Hutton's shearwater

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Hutton's shearwater
Hutton's shearwater.jpg
Scientific classification
Kingdom: Animalia
Phylum: Chordata
Class: Aves
Order: Procellariiformes
Family: Procellariidae
Genus: Puffinus
Species: P. huttoni
Binomial name
Puffinus huttoni
Matthews, 1912

The Hutton's shearwater (Puffinus huttoni) is a species of seabird in the family Procellariidae. Its common and specific names commemorate Frederick Wollaston Hutton, a former curator of the Canterbury Museum in Christchurch, New Zealand.

It is an endemic breeder of New Zealand, with breeding restricted to only two remaining colonies in the Kaikoura Seaward Ranges, Kaikoura.[2] During the non-breeding winter months migration occurs to South Australia. Some anecdotal evidence suggests pre-breeding birds circumnavigate Australia in the years leading up to sexual maturity.

Its natural habitats are open seas, and colonies occur within the sub-alpine to alpine range.

It is threatened primarily by habitat loss caused by colony disruption by introduced browsing mammals and introduced stoat (Mustela erminea) predation on their nesting burrows.[2] In order to preserve the species a new colony has been established on the Kaikoura Peninsula.[3]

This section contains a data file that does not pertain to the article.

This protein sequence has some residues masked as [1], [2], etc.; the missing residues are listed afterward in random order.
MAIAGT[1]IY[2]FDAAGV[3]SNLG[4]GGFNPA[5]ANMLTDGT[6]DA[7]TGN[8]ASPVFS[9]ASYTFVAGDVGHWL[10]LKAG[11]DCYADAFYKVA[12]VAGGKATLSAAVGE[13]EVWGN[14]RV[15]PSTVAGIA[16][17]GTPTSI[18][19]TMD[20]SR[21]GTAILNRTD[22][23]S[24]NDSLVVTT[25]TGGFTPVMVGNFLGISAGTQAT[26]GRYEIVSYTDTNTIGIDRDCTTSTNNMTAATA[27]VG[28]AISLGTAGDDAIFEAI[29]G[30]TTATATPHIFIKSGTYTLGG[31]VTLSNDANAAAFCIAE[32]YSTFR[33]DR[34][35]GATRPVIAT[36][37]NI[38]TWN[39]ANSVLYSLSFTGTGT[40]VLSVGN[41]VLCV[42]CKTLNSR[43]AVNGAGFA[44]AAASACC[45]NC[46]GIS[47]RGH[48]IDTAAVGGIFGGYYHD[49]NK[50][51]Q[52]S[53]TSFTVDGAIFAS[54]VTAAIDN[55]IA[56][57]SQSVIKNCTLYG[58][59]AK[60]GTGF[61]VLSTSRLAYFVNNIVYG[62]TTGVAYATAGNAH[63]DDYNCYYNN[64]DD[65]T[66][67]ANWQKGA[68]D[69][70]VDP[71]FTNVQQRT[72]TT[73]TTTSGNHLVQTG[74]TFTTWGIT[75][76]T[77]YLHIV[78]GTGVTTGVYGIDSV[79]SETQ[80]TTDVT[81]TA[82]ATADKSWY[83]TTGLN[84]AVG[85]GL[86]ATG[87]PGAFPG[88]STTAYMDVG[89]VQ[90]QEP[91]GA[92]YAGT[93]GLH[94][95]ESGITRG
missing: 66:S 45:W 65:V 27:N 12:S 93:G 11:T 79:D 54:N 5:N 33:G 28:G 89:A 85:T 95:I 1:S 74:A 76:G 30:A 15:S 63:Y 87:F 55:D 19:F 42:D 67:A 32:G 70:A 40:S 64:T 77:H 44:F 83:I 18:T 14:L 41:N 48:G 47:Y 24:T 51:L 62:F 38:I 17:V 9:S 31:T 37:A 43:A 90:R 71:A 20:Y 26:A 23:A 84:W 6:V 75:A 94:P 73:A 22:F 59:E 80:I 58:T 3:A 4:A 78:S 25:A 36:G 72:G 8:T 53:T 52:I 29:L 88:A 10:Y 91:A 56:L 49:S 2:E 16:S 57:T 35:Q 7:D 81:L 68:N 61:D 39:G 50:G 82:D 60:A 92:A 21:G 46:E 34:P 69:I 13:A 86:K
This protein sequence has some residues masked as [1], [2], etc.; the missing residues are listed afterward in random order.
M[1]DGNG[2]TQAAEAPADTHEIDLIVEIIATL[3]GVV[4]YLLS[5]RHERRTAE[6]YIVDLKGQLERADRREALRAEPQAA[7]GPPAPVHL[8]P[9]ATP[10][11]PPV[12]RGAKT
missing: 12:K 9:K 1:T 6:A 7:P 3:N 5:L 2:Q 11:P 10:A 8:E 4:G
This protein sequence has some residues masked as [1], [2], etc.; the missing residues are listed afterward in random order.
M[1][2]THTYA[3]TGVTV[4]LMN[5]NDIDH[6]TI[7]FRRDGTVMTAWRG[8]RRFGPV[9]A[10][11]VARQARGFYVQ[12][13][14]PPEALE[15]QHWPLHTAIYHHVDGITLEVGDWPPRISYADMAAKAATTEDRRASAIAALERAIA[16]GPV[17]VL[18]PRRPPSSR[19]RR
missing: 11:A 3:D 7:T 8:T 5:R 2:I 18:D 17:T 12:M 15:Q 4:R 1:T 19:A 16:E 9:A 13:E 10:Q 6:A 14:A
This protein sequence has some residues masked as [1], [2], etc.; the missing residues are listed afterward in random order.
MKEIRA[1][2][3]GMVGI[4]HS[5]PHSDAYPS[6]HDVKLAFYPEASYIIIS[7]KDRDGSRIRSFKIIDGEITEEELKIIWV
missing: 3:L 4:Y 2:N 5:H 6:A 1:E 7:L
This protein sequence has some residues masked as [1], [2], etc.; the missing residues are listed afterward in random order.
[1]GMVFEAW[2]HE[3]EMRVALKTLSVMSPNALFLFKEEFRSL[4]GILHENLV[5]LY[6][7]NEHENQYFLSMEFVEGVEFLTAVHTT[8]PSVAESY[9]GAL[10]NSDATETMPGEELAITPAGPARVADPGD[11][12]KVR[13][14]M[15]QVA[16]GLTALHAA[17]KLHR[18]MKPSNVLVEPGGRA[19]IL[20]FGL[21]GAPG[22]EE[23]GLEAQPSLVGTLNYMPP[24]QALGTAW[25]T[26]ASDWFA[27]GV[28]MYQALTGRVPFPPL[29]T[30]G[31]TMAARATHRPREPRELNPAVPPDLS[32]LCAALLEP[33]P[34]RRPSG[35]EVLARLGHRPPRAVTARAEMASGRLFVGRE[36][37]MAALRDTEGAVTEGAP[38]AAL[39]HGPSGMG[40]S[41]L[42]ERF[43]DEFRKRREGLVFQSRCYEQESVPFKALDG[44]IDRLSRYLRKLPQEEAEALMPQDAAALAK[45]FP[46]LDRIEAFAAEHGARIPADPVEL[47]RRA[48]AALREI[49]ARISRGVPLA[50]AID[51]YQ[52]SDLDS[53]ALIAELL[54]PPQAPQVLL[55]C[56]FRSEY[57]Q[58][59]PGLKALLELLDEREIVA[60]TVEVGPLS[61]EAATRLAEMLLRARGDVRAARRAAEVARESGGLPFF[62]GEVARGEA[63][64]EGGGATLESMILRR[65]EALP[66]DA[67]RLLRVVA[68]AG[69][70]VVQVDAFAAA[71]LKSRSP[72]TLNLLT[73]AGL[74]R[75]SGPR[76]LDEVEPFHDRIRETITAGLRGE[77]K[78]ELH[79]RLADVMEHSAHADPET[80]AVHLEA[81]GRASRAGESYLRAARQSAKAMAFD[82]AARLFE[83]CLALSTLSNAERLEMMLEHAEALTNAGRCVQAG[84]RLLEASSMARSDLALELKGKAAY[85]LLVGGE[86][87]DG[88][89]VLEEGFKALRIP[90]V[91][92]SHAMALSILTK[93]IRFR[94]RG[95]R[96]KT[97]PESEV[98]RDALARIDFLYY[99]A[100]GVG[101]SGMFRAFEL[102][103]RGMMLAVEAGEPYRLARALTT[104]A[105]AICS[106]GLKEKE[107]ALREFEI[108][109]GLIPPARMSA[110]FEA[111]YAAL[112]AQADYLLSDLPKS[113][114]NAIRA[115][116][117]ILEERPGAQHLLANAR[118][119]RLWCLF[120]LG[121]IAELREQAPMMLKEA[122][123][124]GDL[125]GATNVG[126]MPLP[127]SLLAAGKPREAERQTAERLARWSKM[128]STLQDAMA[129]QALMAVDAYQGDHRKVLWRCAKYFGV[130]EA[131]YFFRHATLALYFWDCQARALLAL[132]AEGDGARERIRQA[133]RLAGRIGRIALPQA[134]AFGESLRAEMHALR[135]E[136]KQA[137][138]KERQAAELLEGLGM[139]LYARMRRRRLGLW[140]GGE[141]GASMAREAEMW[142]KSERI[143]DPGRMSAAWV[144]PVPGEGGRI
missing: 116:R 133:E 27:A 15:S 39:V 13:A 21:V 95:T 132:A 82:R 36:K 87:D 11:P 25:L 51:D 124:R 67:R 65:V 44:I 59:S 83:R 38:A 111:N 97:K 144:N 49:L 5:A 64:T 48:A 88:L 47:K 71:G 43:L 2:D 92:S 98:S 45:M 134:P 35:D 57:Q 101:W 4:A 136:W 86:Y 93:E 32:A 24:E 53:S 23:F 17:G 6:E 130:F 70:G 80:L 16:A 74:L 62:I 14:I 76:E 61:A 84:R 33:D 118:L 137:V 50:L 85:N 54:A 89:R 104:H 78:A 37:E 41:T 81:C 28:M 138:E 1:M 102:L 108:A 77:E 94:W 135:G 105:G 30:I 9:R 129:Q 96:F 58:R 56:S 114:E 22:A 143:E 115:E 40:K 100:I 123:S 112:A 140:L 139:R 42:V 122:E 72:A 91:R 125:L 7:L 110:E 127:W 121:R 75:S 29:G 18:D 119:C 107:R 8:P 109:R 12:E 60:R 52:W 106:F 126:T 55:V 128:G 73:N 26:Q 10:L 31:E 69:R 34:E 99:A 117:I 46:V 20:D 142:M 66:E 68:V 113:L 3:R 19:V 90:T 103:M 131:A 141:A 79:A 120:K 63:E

These birds sometimes crash-land on roads, apparently mistaking the roads for stretches of open water.[4]


  1. ^ BirdLife International (2012). "Puffinus huttoni". IUCN Red List of Threatened Species. Version 2013.2. International Union for Conservation of Nature. Retrieved 26 November 2013. 
  2. ^ a b Cuthbert, Richard; Lloyd S. Davis (2002). "The impact of predation by introduced stoats on Hutton's shearwaters, New Zealand". Biological Conservation 108 (1): 79–92. doi:10.1016/S0006-3207(02)00092-7. 
  3. ^ "Hutton's Shearwater/titi: DOC's work". Department of Conservation. Retrieved 7 February 2013. 
  4. ^ ABC News Online (November 2009). "Confused birds mistake road for water". Retrieved 12 November 2009. 

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